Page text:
You certainly do find out the meaning of friendship when you get cancer, don't you! I had a couple of people just disappear into the ether. There are other people to whom I am significantly closer than I was before I was diagnosed, simply because they really stepped up when it mattered the most. And then there are those people whom I have known for years and years who were there because that's just what we do for each other and it has become just another thing that we've gone through and is woven into the fabric of a lifelong friendship. It can be very heartening to really realise the meaning of friendship and love, but as you say, can also be very disappointing when people really don't react well, especially if they are close. I am a very solid, reliable person and have helped out my in-laws and my brother-in-law on so many things over the years, including complicated legal stuff at times that has cost me large amounts of time and money, and yet all I got from my brother-in-law was a card that said 'Keep your chin up'. That was it. Not a phone call, not an email, no offers of help, no visits. Nothing. And when my in-laws came down the night before I went into hospital, they spent the entire evening talking about people they knew who'd died of cancer, people who thought they were cured but as it turned out, they weren't, and they then proceeded to say what a pain it was that they'd had to come down, because the journey was such a faff in the Winter. My husband had already politely warned them part of the way through the evening, but by that point I'd absolutely had enough and said something like, "Yeah, you're right, it's really inconvenient, me getting cancer in the Winter - cancer's much better in the Summer when you've got the light evenings." My father-in-law said, "Well, there's no need to be like that. All I'm saying is that it's difficult FOR US, to be upsetting our plans like this." I threw them out (which I don't think I would have had the confidence to do, previously) and my husband later demanded an apology from them. They were bound to be upset that I had cancer, I accept that, but their response was so self-absorbed that I was just staggered. There is now no rift or anything as dramatic as that between us, but I have to confess, I find it difficult to care very much about them. That might sound harsh, but I can't help it, that's how I feel about it. I think like you say, Jo, you never really forget that kind of thing!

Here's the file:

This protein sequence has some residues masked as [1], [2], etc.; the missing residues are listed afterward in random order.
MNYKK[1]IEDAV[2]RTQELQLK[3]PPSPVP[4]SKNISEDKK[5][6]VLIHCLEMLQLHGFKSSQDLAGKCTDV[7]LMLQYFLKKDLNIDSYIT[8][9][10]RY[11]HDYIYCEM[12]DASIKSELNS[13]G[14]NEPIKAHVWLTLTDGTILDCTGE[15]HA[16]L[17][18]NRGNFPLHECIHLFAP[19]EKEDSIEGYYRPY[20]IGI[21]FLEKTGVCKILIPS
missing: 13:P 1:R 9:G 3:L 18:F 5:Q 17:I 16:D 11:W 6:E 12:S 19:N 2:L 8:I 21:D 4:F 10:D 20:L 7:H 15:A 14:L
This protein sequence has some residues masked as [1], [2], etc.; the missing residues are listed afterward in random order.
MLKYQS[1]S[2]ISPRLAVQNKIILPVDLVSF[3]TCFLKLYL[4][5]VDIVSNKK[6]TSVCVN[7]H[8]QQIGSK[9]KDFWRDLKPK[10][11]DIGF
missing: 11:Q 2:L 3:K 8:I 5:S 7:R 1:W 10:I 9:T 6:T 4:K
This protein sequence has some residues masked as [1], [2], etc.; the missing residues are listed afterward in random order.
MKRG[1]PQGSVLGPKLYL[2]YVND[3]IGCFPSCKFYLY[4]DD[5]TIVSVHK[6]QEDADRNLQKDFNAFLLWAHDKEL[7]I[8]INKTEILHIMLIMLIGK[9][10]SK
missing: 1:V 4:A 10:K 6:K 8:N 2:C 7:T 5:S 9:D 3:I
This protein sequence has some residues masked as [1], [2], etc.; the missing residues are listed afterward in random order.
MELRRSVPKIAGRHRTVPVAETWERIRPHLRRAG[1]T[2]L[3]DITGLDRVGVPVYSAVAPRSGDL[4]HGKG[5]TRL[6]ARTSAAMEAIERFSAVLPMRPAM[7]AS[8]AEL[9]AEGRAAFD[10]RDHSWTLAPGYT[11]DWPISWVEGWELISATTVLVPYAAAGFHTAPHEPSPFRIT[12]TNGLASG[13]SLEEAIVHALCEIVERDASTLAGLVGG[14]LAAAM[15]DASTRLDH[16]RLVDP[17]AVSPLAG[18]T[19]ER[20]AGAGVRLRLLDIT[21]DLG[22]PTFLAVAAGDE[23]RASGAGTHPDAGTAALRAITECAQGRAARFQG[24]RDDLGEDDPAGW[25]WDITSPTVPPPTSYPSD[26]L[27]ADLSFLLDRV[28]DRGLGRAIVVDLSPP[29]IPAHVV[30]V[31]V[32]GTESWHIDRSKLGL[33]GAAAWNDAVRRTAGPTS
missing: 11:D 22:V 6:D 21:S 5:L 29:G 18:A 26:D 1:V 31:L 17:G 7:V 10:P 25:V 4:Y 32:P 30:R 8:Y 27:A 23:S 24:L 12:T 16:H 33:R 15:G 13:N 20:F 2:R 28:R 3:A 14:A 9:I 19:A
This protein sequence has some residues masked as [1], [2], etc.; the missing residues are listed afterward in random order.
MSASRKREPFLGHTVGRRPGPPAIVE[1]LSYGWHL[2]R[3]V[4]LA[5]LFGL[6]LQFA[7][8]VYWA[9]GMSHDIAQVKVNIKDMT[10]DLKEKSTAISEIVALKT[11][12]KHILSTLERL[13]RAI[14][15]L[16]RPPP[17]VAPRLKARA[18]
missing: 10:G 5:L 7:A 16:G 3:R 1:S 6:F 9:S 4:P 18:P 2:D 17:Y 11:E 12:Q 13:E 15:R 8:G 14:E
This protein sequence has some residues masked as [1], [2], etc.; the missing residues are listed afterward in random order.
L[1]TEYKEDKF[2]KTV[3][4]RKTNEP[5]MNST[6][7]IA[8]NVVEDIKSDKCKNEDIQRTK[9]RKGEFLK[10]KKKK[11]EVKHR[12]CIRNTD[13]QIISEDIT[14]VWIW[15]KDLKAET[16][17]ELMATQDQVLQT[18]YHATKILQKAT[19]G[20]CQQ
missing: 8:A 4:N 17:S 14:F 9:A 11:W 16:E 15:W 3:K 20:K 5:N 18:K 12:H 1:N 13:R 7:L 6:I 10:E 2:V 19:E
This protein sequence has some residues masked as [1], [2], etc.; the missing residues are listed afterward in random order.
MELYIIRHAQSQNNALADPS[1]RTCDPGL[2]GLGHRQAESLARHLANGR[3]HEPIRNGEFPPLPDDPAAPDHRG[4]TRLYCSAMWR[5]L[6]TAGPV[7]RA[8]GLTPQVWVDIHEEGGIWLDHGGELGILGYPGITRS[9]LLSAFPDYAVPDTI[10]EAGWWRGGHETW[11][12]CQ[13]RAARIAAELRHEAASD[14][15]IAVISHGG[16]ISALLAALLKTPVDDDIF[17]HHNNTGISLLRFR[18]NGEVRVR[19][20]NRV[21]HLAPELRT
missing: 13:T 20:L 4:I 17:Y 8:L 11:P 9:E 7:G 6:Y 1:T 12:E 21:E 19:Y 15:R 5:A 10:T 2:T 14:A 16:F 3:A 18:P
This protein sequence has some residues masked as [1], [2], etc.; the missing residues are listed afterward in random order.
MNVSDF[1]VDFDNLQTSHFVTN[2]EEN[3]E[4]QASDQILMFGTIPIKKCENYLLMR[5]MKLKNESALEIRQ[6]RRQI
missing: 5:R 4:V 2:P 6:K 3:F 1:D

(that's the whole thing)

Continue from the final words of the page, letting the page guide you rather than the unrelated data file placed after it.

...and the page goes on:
I’m so glad it’s not just me! My own brother didn’t send a card or phone or anything. He did come down last night, but when I really needed him he wasn’t there. I’ve been overwhelmed by the kindness of family and friends I really have, but unfortunately it’s the things that didn’t happen which have upset me more than anything.